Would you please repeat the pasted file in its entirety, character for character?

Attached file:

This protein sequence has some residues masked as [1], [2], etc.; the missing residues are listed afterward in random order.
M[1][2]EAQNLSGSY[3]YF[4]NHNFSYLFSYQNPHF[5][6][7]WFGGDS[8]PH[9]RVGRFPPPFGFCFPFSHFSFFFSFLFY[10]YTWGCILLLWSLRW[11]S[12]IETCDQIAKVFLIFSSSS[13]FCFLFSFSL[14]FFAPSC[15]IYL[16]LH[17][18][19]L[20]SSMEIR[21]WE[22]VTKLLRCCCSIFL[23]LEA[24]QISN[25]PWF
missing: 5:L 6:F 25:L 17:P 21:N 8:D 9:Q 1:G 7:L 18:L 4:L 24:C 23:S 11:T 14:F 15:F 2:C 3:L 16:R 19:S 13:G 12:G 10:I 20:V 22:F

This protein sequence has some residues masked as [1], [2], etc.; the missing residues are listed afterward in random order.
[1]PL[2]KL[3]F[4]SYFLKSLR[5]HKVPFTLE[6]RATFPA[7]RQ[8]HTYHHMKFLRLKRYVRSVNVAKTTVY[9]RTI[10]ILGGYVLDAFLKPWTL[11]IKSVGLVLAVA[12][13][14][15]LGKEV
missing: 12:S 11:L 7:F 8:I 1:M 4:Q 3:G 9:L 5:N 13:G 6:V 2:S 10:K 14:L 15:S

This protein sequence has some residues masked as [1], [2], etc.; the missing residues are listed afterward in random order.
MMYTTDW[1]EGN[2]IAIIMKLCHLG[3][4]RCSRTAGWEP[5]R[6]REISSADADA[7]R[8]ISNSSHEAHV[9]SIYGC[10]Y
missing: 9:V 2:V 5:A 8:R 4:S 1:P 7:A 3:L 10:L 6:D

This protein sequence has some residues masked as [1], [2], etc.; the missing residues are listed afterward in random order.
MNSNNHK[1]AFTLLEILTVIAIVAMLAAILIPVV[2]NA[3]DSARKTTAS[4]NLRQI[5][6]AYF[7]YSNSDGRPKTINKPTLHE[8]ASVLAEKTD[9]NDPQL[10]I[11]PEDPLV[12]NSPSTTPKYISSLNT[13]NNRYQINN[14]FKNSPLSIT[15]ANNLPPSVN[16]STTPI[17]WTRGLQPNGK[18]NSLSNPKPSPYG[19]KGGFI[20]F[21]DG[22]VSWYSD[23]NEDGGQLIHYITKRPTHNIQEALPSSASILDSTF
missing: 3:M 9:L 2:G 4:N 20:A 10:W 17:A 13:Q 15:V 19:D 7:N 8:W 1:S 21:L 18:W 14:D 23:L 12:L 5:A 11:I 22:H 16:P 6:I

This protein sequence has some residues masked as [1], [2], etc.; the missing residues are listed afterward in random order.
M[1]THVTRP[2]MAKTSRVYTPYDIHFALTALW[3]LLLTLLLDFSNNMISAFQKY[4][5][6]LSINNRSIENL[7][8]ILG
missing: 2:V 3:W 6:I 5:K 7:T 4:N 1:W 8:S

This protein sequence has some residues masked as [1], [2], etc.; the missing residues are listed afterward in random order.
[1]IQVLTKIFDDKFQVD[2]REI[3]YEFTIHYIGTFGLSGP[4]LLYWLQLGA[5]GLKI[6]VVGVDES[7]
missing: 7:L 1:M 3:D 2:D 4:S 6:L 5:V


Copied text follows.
This protein sequence has some residues masked as [1], [2], etc.; the missing residues are listed afterward in random order.
M[1][2]EAQNLSGSY[3]YF[4]NHNFSYLFSYQNPHF[5][6][7]WFGGDS[8]PH[9]RVGRFPPPFGFCFPFSHFSFFFSFLFY[10]YTWGCILLLWSLRW[11]S[12]IETCDQIAKVFLIFSSSS[13]FCFLFSFSL[14]FFAPSC[15]IYL[16]LH[17][18][19]L[20]SSMEIR[21]WE[22]VTKLLRCCCSIFL[23]LEA[24]QISN[25]PWF
missing: 5:L 6:F 25:L 17:P 21:N 8:D 9:Q 1:G 7:L 18:L 4:L 24:C 23:S 11:T 14:F 15:F 2:C 3:L 16:R 19:S 13:G 12:G 10:I 20:V 22:F

This protein sequence has some residues masked as [1], [2], etc.; the missing residues are listed afterward in random order.
[1]PL[2]KL[3]F[4]SYFLKSLR[5]HKVPFTLE[6]RATFPA[7]RQ[8]HTYHHMKFLRLKRYVRSVNVAKTTVY[9]RTI[10]ILGGYVLDAFLKPWTL[11]IKSVGLVLAVA[12][13][14][15]LGKEV
missing: 12:S 11:L 7:F 8:I 1:M 4:Q 3:G 9:L 5:N 13:G 6:V 2:S 10:K 14:L 15:S

This protein sequence has some residues masked as [1], [2], etc.; the missing residues are listed afterward in random order.
MMYTTDW[1]EGN[2]IAIIMKLCHLG[3][4]RCSRTAGWEP[5]R[6]REISSADADA[7]R[8]ISNSSHEAHV[9]SIYGC[10]Y
missing: 9:V 2:V 5:A 8:R 4:S 1:P 7:A 3:L 10:L 6:D

This protein sequence has some residues masked as [1], [2], etc.; the missing residues are listed afterward in random order.
MNSNNHK[1]AFTLLEILTVIAIVAMLAAILIPVV[2]NA[3]DSARKTTAS[4]NLRQI[5][6]AYF[7]YSNSDGRPKTINKPTLHE[8]ASVLAEKTD[9]NDPQL[10]I[11]PEDPLV[12]NSPSTTPKYISSLNT[13]NNRYQINN[14]FKNSPLSIT[15]ANNLPPSVN[16]STTPI[17]WTRGLQPNGK[18]NSLSNPKPSPYG[19]KGGFI[20]F[21]DG[22]VSWYSD[23]NEDGGQLIHYITKRPTHNIQEALPSSASILDSTF
missing: 3:M 9:L 2:G 4:N 20:A 10:W 17:A 13:Q 15:V 19:D 7:N 8:W 1:S 21:L 18:W 14:D 23:L 12:L 5:A 11:I 22:H 16:P 6:I

This protein sequence has some residues masked as [1], [2], etc.; the missing residues are listed afterward in random order.
M[1]THVTRP[2]MAKTSRVYTPYDIHFALTALW[3]LLLTLLLDFSNNMISAFQKY[4][5][6]LSINNRSIENL[7][8]ILG
missing: 2:V 3:W 6:I 5:K 7:T 4:N 1:W 8:S

This protein sequence has some residues masked as [1], [2], etc.; the missing residues are listed afterward in random order.
[1]IQVLTKIFDDKFQVD[2]REI[3]YEFTIHYIGTFGLSGP[4]LLYWLQLGA[5]GLKI[6]VVGVDES[7]
missing: 7:L 1:M 3:D 2:D 4:S 6:L 5:V